Prospect of a Neverendum

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HOLDING TWO referendums on Wales’s constitutional future has been suggested this week.

In their Independence Commission report, published today (Friday), Plaid say they want to hold one initial referendum to explore all the different constitutional options.

With the ‘preferred’ option chosen by the public then pitched against the status quo in a second referendum.

GWLAD’s leader, Gwyn Wigley Evans said such a ‘neverendum’ prospect would be counter-productive, and just play into Westminster’s hands completely.

‘In the first place, there’s an element of constitutional overkill here, which will just turn most people off entirely’ said Mr. Evans.

‘And then, there’s this element of ‘requesting permission’ from Westminster, which is just playing their game’.

‘The British establishment will be laughing their heads off at such a request’.

Mr. Evans pointed out that ‘choosing’ the most favoured option in an initial referendum was fraught with potential pitfalls.

‘What if it goes 35% Indy, 35% for Abolish, and 30% for Federalism’, as is very likely here? ‘ he asked.

‘How could that be presented as a preferred option? It would be as clear as mud and we would then be bogged down in such mud for years on end’

There’s also the risk that muddying the waters in such a way will halt the momentum of YES Cymru, who have seen such a big surge in interest and membership of late.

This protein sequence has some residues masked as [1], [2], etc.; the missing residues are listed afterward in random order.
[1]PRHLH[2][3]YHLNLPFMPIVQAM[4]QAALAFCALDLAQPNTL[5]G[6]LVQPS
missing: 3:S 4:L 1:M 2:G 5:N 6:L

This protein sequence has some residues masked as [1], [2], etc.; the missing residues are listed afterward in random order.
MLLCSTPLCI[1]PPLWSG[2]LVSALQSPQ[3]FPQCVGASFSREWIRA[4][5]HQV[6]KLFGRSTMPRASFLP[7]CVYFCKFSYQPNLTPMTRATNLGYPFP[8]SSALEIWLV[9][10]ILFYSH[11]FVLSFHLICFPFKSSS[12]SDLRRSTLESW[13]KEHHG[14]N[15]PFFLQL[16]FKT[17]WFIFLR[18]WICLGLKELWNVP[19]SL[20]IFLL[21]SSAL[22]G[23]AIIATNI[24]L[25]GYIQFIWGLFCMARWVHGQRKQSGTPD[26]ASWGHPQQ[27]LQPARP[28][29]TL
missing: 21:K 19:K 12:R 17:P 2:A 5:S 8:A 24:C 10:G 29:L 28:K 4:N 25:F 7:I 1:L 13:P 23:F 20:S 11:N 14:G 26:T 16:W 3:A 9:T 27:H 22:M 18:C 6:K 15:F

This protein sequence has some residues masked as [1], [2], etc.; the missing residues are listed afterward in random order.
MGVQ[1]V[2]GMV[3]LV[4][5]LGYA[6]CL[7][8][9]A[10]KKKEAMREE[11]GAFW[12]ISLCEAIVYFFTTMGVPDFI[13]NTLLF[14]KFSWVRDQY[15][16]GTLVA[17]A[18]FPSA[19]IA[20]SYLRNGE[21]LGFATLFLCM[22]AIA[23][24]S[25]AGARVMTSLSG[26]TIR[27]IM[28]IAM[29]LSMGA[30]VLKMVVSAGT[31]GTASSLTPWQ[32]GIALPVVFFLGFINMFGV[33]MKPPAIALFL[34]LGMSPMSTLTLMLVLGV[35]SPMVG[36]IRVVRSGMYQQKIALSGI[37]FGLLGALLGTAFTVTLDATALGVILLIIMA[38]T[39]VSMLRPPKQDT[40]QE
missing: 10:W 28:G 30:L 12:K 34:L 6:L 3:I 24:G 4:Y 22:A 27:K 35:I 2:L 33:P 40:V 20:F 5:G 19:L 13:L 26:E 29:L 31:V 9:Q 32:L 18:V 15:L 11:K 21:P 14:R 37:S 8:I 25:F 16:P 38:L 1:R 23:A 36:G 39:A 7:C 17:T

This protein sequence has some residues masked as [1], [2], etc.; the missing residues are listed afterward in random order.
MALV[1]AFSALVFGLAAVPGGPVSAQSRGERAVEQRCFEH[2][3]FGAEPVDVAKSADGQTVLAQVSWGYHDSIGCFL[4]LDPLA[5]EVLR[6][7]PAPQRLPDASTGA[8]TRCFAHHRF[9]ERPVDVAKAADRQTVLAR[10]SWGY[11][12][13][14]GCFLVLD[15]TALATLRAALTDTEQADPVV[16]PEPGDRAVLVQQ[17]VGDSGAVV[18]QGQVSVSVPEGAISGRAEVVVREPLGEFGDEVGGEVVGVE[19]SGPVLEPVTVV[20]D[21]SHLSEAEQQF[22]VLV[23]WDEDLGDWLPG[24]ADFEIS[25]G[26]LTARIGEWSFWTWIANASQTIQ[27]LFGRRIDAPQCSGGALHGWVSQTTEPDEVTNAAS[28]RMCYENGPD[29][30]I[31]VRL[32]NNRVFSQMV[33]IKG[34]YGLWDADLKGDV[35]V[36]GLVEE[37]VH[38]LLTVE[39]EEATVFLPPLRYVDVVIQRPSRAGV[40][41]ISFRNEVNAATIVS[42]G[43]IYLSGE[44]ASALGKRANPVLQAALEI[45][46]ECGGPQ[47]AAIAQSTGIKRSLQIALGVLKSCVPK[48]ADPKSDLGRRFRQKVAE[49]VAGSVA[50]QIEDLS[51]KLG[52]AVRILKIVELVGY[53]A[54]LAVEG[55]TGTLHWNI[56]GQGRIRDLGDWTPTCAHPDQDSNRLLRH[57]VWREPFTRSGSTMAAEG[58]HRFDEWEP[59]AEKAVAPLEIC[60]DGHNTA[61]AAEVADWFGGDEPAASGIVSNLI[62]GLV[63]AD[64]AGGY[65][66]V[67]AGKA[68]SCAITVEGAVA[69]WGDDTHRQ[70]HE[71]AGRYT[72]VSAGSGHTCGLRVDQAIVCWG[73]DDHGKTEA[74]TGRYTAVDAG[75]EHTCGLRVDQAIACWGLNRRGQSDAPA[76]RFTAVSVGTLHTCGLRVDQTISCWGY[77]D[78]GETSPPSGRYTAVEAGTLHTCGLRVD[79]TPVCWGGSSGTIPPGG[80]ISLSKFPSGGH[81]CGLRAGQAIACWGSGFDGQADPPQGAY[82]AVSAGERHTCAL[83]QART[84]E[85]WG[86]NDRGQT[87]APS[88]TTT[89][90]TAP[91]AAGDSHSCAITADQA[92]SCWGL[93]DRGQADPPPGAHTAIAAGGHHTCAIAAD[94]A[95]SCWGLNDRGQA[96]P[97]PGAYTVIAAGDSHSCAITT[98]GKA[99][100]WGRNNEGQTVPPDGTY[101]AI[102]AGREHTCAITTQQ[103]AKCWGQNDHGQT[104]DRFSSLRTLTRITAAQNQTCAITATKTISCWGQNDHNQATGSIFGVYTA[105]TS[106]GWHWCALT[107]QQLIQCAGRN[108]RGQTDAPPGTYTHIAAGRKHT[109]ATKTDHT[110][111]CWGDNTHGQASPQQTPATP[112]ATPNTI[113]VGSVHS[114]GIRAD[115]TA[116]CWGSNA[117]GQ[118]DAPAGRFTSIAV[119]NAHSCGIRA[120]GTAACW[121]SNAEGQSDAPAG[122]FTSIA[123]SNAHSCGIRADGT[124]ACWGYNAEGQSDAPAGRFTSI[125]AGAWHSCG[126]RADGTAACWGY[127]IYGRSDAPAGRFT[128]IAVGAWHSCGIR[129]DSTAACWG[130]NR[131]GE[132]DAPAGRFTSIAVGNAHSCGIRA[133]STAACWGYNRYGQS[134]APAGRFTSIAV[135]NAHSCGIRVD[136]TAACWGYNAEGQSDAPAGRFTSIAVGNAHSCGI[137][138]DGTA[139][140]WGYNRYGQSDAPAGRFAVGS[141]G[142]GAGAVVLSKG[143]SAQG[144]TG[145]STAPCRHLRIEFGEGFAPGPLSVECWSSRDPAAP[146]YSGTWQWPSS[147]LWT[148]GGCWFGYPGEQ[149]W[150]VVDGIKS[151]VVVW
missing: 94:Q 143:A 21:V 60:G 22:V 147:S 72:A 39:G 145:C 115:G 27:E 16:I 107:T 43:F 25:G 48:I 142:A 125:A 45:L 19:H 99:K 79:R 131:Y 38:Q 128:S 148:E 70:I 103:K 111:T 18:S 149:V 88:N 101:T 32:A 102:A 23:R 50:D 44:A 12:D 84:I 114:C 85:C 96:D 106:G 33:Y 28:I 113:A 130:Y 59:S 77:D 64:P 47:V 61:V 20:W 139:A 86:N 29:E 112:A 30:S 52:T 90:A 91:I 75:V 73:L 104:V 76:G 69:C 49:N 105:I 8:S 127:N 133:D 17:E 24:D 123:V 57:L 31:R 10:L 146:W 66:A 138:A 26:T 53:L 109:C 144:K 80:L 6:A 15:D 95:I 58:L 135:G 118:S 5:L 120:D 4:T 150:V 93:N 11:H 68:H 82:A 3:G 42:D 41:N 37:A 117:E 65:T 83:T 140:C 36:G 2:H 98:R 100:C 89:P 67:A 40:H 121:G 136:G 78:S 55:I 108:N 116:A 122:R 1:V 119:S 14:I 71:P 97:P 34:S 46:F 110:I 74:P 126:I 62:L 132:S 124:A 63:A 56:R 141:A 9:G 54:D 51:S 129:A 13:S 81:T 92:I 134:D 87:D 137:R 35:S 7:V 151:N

These individuals have been fired up by the prospect of campaigning for a clear and unambiguous cause, i.e. Welsh Independence.

Will they be as equally enthused for taking part in what would essentially be a scoping exercise to assess the different options for Wales?

Talk of creating a national commission and various citizens’ assemblies to discuss the options could also institutionalize what is essentially an enthusiastic grass-roots campaign at present.

Perhaps it would be better all round to focus on improving the quality and performance of the Senedd first.

Building up momentum so that one clear question about independence can then be put to the people of Wales a few years down the line.

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